String Theory and the Planetary Model

By Andrew Zimmerman Jones, Daniel Robbins

There are some problems that remain from the Standard Model, which string theory hopes to resolve. In trying to figure out the atom’s structure, a natural model for scientists to look to in the past was the planetary model, as shown in this figure. The electrons move around the nucleus in orbits.

Physicist Niels Bohr determined that these orbits were governed by the same quantum rules that Max Planck had originally applied in 1900 — that energy had to be transferred in discrete packets.


In astronomy, the Earth and sun are attracted to each other by gravity, but because Earth is in motion around the sun, they never come into contact. A similar model could explain why the negative and positive portions of the atom never came into contact.

The first planetary model was proposed in 1904 by Nobel Prize-winner Hantaro Nagaoka. It was based on the rings of Saturn and called the Saturnian model. Certain details of the model were disproved by experiment, and Nagaoka abandoned the model in 1908, but Ernest Rutherford revised the concept to create his own planetary model in 1911, which was more consistent with experimental evidence.

When atoms emitted electrons, the electron’s energy followed certain precise patterns. Bohr realized in 1913 that this meant Rutherford’s model required some revision. To fit the patterns, he applied the idea that energy was quantized, or bundled together in certain quantities, which allowed for stable orbits (instead of the collapsing orbits predicted by electromagnetism).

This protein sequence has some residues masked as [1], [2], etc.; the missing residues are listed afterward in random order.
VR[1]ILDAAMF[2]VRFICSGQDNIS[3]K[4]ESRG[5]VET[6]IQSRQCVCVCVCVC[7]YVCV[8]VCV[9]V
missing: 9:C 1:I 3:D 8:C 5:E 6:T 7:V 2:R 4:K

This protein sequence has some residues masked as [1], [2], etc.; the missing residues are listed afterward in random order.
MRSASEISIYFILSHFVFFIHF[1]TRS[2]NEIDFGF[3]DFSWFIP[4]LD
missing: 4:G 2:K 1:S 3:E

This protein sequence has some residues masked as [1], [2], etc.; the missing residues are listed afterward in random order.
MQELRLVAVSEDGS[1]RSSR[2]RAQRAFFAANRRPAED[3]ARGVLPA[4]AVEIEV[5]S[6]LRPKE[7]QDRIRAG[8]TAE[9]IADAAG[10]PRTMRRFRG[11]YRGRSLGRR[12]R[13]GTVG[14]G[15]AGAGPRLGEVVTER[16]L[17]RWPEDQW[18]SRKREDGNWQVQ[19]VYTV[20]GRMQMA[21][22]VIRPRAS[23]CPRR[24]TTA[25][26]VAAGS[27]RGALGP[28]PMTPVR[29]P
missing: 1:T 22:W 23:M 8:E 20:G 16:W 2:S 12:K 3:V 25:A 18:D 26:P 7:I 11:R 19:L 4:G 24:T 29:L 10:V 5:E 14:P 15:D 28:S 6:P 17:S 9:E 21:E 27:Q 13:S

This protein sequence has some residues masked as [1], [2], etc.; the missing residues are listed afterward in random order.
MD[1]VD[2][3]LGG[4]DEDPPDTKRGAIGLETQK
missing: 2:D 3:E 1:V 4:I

Each electron could only exist in a certain, precisely defined energy state within its orbit. To go from one orbit to a different orbit required the electron to have enough energy to jump from one energy state to another.

Because of the quantum nature of the system, adding half the amount of energy to go from one orbit to another didn’t move the electron halfway between those orbits. The electron remained in the first orbit until it received enough energy to kick it all the way into the higher-energy state. This is yet more of the strange behavior you’ve (hopefully) come to expect from quantum physics.

The Rutherford-Bohr model works pretty well in describing the hydrogen atom, but as atoms get more complex, the model begins to break down. Still, the basic principles hold for all atoms:

  • A nucleus is at the center of an atom.

  • Electrons move in orbits around the nucleus.

  • The electron orbits are quantized (they have discrete energy levels) and are governed by the rules of quantum physics (though it would take several years for those rules to become developed).